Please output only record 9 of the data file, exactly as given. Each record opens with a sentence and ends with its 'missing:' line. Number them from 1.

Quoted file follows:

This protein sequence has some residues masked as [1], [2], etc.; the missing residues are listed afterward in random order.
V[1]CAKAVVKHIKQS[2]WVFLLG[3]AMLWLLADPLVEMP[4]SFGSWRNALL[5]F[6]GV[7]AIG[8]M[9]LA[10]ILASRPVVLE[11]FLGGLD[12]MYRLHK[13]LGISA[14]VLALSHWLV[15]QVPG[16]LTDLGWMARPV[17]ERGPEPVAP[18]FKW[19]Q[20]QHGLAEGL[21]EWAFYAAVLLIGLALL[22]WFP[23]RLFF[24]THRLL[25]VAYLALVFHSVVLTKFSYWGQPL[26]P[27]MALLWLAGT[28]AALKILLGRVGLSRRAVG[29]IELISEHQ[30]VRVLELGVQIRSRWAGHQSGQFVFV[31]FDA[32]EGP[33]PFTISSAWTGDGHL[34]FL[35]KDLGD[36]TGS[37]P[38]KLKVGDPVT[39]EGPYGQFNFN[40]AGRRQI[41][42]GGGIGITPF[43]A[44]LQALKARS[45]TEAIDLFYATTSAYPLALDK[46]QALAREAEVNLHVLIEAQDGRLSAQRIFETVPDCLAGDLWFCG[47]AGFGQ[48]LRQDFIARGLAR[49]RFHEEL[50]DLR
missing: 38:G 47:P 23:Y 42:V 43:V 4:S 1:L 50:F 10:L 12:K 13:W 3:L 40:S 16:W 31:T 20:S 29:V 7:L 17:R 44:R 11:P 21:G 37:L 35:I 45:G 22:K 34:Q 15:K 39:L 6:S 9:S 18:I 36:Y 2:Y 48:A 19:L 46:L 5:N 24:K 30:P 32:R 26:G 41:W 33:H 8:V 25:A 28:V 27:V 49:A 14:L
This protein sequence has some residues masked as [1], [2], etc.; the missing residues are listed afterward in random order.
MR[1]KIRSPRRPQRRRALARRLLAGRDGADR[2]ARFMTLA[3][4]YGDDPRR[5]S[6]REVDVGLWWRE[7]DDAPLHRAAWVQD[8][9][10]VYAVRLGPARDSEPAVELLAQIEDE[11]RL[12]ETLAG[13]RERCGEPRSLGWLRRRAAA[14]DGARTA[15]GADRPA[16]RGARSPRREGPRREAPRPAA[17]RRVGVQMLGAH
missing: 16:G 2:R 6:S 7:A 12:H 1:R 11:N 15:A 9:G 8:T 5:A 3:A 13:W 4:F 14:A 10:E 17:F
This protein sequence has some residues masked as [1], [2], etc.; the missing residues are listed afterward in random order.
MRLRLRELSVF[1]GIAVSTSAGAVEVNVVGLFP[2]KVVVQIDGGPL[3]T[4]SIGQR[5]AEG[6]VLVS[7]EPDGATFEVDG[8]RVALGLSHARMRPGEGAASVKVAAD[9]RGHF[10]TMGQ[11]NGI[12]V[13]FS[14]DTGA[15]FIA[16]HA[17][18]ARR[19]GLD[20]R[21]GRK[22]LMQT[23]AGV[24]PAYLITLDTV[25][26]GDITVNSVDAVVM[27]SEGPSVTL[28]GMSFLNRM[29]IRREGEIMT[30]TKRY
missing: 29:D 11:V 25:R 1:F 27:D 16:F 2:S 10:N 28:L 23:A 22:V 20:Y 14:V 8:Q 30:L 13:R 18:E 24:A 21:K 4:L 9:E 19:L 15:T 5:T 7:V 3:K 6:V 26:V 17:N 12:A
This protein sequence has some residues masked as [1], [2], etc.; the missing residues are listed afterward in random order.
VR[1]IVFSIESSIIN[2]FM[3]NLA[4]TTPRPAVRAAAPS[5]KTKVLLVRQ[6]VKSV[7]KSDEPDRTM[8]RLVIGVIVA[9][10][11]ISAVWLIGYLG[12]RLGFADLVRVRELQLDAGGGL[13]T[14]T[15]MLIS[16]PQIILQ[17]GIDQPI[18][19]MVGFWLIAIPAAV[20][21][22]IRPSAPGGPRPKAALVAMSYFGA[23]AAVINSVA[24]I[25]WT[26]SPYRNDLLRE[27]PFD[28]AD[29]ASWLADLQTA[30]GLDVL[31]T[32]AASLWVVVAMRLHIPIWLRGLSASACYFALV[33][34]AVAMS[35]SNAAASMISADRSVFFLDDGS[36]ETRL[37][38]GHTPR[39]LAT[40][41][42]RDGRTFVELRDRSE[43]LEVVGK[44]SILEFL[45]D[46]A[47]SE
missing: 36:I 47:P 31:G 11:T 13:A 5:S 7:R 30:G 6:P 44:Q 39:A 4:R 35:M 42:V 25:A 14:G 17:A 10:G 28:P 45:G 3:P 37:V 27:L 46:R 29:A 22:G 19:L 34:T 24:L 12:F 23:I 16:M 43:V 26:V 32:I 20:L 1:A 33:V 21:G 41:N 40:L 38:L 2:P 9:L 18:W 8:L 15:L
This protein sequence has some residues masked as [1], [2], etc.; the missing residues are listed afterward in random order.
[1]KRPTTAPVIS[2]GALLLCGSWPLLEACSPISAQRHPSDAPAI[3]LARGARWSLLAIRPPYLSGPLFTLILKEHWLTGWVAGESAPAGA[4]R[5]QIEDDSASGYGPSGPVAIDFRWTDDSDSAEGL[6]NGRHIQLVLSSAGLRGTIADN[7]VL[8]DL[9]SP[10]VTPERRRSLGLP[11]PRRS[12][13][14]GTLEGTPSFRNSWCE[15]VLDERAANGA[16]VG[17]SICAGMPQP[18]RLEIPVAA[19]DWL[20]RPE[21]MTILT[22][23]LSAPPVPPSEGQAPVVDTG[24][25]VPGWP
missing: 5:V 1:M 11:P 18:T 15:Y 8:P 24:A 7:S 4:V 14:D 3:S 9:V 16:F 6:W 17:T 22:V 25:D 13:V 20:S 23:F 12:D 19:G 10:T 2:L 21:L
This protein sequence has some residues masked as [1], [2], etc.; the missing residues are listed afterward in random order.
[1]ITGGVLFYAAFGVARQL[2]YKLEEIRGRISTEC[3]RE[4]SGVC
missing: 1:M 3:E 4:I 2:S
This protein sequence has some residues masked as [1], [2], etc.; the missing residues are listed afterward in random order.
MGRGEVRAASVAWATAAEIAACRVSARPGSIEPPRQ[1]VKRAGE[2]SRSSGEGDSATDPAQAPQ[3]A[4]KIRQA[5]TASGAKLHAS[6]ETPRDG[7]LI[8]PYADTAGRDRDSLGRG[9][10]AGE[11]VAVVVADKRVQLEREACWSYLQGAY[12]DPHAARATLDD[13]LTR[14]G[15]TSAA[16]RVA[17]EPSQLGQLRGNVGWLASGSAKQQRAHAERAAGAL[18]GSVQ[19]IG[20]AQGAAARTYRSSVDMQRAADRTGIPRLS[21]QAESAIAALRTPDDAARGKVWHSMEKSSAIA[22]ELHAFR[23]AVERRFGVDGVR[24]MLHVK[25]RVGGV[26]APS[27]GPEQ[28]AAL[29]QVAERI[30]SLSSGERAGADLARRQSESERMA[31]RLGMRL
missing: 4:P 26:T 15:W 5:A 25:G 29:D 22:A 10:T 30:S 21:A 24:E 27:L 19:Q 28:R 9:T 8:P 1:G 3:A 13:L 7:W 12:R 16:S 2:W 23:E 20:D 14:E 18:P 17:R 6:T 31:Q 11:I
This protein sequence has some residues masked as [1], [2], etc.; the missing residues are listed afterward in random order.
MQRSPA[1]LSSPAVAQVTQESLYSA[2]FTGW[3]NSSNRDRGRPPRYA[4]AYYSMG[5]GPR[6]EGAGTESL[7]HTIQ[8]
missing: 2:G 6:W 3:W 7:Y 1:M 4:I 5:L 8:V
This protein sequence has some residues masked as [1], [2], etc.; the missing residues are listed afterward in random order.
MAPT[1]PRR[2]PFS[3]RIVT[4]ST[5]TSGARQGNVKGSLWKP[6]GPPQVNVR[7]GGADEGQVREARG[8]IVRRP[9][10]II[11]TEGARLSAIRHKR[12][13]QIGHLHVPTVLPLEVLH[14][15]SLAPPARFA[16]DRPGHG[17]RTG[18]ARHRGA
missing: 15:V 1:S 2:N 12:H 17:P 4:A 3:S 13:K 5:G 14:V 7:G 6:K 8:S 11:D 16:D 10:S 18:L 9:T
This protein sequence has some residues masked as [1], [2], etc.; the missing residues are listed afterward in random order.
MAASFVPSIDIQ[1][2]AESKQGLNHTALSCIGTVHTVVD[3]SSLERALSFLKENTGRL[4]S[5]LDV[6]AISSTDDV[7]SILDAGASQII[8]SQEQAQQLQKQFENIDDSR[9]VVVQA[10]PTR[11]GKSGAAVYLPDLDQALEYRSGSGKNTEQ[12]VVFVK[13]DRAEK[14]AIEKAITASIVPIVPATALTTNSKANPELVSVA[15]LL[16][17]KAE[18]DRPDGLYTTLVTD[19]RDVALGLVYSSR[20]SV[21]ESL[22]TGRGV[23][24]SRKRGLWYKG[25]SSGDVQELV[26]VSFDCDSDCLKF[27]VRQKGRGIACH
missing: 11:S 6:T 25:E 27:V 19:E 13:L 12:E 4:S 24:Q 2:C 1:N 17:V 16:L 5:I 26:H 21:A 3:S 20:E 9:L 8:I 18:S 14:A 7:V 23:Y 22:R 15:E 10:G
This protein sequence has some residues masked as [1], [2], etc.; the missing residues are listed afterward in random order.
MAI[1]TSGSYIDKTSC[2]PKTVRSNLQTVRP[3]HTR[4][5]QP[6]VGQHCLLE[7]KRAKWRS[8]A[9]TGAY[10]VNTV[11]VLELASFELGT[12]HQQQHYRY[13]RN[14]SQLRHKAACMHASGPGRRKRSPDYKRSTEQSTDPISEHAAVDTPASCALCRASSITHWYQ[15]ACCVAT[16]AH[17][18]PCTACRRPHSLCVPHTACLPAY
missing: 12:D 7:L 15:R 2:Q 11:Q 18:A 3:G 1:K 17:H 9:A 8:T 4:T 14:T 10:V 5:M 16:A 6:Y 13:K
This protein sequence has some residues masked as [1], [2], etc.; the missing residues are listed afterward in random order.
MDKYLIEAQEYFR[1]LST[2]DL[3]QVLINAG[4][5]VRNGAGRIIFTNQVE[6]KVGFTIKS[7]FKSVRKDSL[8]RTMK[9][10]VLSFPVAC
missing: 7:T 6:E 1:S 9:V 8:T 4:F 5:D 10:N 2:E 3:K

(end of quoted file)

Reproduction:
This protein sequence has some residues masked as [1], [2], etc.; the missing residues are listed afterward in random order.
MAPT[1]PRR[2]PFS[3]RIVT[4]ST[5]TSGARQGNVKGSLWKP[6]GPPQVNVR[7]GGADEGQVREARG[8]IVRRP[9][10]II[11]TEGARLSAIRHKR[12][13]QIGHLHVPTVLPLEVLH[14][15]SLAPPARFA[16]DRPGHG[17]RTG[18]ARHRGA
missing: 15:V 1:S 2:N 12:H 17:P 4:A 3:S 13:K 5:G 14:V 7:G 6:K 8:S 11:D 16:D 10:S 18:L 9:T